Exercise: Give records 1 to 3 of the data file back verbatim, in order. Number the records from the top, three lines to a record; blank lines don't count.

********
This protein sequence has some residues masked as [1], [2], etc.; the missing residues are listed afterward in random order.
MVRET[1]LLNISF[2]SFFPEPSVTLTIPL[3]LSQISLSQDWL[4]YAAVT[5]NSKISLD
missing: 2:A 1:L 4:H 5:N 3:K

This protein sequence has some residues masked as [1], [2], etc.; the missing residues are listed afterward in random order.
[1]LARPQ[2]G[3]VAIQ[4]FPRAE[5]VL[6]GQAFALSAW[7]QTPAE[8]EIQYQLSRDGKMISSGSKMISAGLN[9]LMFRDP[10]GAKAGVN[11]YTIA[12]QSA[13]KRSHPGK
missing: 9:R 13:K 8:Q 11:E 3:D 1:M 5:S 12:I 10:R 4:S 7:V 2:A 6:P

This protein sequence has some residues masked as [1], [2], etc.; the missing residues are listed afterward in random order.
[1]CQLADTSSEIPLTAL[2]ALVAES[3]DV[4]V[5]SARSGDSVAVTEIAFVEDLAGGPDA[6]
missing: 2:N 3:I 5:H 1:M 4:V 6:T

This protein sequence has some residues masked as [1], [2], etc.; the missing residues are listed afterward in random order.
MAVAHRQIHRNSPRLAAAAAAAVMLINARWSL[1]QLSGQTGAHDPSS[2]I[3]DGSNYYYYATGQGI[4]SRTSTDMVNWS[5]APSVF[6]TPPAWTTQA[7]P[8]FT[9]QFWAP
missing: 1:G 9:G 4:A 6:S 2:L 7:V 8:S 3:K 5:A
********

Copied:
This protein sequence has some residues masked as [1], [2], etc.; the missing residues are listed afterward in random order.
MVRET[1]LLNISF[2]SFFPEPSVTLTIPL[3]LSQISLSQDWL[4]YAAVT[5]NSKISLD
missing: 2:A 1:L 4:H 5:N 3:K

This protein sequence has some residues masked as [1], [2], etc.; the missing residues are listed afterward in random order.
[1]LARPQ[2]G[3]VAIQ[4]FPRAE[5]VL[6]GQAFALSAW[7]QTPAE[8]EIQYQLSRDGKMISSGSKMISAGLN[9]LMFRDP[10]GAKAGVN[11]YTIA[12]QSA[13]KRSHPGK
missing: 9:R 13:K 8:Q 11:E 3:D 1:M 5:S 12:I 10:R 4:S 7:V 2:A 6:P

This protein sequence has some residues masked as [1], [2], etc.; the missing residues are listed afterward in random order.
[1]CQLADTSSEIPLTAL[2]ALVAES[3]DV[4]V[5]SARSGDSVAVTEIAFVEDLAGGPDA[6]
missing: 2:N 3:I 5:H 1:M 4:V 6:T